Rituparna Kakati | 11 Sep, 2008
In 2005, a newspaper report revealed the story of a Kenyan girl who successfully traced her ancestry in China 600 years after the legendary Chinese sailor Zheng He's fleet of 25,000 ships had sunk while on a peace and trade mission.
Beijing confirmed the fact after DNA testing and awarded the girl a scholarship to study.
This Chinese story is a nice one, and what strikes me most is the fact that legendary Zheng's ships certainly traveled farther than the distance most of the historians believe today.
This story also emphasizes the fact that trade in the ancient world was often performed at a much larger scale than that we, the globalized world, usually imagine.
Globalization - past and present
The term 'globalize' was first attested by the Merriam Webster Dictionary in 1944, and in considering the history of globalization, many a scholar focuses on events since 1492. But in reality, globalization started long before 1942 - long before Zheng He led his expeditions to 'the Western Ocean' - long before the earliest known long-range relays of cargo around 9000 BCE.
Globalization, in its earliest phases, started right from the first movement of people out of Africa into other parts of the world. This historical process gradually picked up speed in later period with the emergence and growth of trade and supply routes in different parts of the world and in different periods. The commercial network of trails and roads, rivers and sea routes, have grown larger and more intricate since time unknown playing a crucial role the emergence of today's world - the world of global trade.
The Silk Road
In the history of 'ancient globalization' - the growing integration of economies and societies around the world of antiquity - the most important trade route was the Silk Road - a transcontinental trade route that linked Europe and Asia thousands of years ago and long before the advent of the Global Economy of our era- an incredibly extensive trade network that extended from China through Java, India, Persia, Egypt, Somalia, Arabia till it reached Southern Europe.
The Silk Road
The Silk Road extended 8000 km, connected 3 continents, and it bustled with activity for more than 1000 years. But the significance of this trade route in the history of human civilization is much more than these facts signify. The Silk Road bridged almost all the major civilizations in the world of its age and played a catalyst role in the development of some of the greatest civilizations of the ancient world - Egypt, China, India, Persia, Arabia, Byzantium and Rome - civilizations which helped to lay the foundations for the modern world in several respects.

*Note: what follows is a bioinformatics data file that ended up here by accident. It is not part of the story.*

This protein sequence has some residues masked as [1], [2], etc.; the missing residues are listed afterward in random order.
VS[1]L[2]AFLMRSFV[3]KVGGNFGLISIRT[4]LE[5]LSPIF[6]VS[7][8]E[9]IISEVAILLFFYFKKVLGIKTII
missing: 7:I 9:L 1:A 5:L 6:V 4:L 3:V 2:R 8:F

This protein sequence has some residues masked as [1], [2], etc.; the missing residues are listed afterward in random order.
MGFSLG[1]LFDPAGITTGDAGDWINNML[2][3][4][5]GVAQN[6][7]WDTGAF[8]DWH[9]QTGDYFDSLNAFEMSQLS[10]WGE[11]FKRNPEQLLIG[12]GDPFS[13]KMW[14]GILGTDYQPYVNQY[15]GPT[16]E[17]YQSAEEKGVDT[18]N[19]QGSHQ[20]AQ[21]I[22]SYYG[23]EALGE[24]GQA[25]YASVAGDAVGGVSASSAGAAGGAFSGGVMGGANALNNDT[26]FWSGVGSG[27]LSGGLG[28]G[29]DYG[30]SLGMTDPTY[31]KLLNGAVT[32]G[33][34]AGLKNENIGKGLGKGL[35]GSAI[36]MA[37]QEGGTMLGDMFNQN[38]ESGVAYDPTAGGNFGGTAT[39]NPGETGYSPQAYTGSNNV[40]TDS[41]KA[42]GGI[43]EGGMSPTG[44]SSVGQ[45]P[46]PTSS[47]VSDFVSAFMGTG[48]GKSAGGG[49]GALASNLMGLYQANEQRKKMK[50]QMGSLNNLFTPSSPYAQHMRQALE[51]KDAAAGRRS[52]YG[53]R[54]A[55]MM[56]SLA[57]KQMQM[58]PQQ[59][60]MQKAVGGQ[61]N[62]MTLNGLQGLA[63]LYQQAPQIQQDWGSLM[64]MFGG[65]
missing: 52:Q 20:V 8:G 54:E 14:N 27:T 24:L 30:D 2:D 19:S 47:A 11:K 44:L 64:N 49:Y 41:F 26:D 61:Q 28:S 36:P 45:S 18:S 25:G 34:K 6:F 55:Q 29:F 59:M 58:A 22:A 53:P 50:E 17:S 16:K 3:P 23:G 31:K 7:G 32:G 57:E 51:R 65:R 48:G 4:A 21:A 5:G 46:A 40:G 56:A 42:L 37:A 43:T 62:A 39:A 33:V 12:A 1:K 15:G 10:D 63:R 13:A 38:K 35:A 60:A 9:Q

The Silk Road created a 'global marketplace' for the first time in human history - a marketplace that successfully spread different cultural ideas, beliefs, and lifestyles across East and West, North and South to 'globalize' the world. Besides serving as the conduit or goods, the Silk Road was a super highway of its age for the transmission of cultures, knowledge and ideas.
Story inside the story
The Silk Road originated in the 2nd century BC from a desire for military and political purpose instead of for trade. Due to Xiongnu's repeated invasion, Han Wudi, the seventh emperor of the Han Dynasty in China, sent his envoy Zhang Qian in 139 BC to seek an alliance with the Yuezhi of modern Uzbekistan. However, on the way to the Western Regions, Qian was forced to pass through land controlled by the Xiongnu who captured him and enslaved him.
Countries described in Zhang Qian's report
After ten years, Zhang Qian was eventually able to escape and continued his journey to the Central Asia and finally reached to the land of the Yuezhi who refused to ally with Han Empire. Zhang spent a year there and documented the cultures, lifestyles and economy of the Yuezhi people. In 125 BC, Zhang returned to his native land to inform the emperor that many sophisticated civilizations existed to the West.
Thus, Zhang Qian's mission opened up to China an unknown and new part of the world. Following the report, several Chinese missions were sent throughout the end of the 2nd and 1st century BC which initiated the development of the Silk Road.